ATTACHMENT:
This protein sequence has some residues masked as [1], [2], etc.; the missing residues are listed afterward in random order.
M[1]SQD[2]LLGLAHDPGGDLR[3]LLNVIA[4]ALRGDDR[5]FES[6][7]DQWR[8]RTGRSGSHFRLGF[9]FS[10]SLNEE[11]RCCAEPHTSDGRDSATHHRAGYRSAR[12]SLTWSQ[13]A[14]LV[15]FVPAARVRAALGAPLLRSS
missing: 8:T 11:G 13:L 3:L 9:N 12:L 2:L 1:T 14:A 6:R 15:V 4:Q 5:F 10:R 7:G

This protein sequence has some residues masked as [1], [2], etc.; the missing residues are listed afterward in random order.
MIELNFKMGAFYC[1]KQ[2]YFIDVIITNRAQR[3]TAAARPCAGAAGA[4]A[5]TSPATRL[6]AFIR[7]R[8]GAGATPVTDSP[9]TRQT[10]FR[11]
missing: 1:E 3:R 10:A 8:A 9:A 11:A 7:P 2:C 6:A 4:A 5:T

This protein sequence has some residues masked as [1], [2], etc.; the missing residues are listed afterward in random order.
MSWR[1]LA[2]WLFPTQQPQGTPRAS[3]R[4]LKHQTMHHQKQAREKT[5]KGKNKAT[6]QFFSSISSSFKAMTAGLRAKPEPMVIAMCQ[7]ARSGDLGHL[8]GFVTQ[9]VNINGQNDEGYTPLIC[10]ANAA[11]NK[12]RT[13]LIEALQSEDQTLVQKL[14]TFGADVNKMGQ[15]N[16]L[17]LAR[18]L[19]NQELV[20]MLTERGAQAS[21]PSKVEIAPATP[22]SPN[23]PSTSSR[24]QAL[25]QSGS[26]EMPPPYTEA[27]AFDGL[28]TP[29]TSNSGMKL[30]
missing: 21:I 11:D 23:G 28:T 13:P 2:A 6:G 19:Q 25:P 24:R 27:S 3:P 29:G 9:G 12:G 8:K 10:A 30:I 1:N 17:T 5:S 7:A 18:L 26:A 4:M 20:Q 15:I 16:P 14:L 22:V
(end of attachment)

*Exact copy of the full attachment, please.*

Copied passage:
This protein sequence has some residues masked as [1], [2], etc.; the missing residues are listed afterward in random order.
M[1]SQD[2]LLGLAHDPGGDLR[3]LLNVIA[4]ALRGDDR[5]FES[6][7]DQWR[8]RTGRSGSHFRLGF[9]FS[10]SLNEE[11]RCCAEPHTSDGRDSATHHRAGYRSAR[12]SLTWSQ[13]A[14]LV[15]FVPAARVRAALGAPLLRSS
missing: 8:T 11:G 13:L 3:L 9:N 12:L 2:L 1:T 14:A 6:R 15:V 4:Q 5:F 10:R 7:G

This protein sequence has some residues masked as [1], [2], etc.; the missing residues are listed afterward in random order.
MIELNFKMGAFYC[1]KQ[2]YFIDVIITNRAQR[3]TAAARPCAGAAGA[4]A[5]TSPATRL[6]AFIR[7]R[8]GAGATPVTDSP[9]TRQT[10]FR[11]
missing: 1:E 3:R 10:A 8:A 9:A 11:A 7:P 2:C 6:A 4:A 5:T

This protein sequence has some residues masked as [1], [2], etc.; the missing residues are listed afterward in random order.
MSWR[1]LA[2]WLFPTQQPQGTPRAS[3]R[4]LKHQTMHHQKQAREKT[5]KGKNKAT[6]QFFSSISSSFKAMTAGLRAKPEPMVIAMCQ[7]ARSGDLGHL[8]GFVTQ[9]VNINGQNDEGYTPLIC[10]ANAA[11]NK[12]RT[13]LIEALQSEDQTLVQKL[14]TFGADVNKMGQ[15]N[16]L[17]LAR[18]L[19]NQELV[20]MLTERGAQAS[21]PSKVEIAPATP[22]SPN[23]PSTSSR[24]QAL[25]QSGS[26]EMPPPYTEA[27]AFDGL[28]TP[29]TSNSGMKL[30]
missing: 21:I 11:D 23:G 28:T 13:P 2:A 6:G 19:Q 25:P 24:R 27:S 3:P 29:G 9:G 12:G 8:K 10:A 30:I 1:N 17:T 5:S 7:A 18:L 26:A 4:M 20:Q 15:I 16:P 14:L 22:V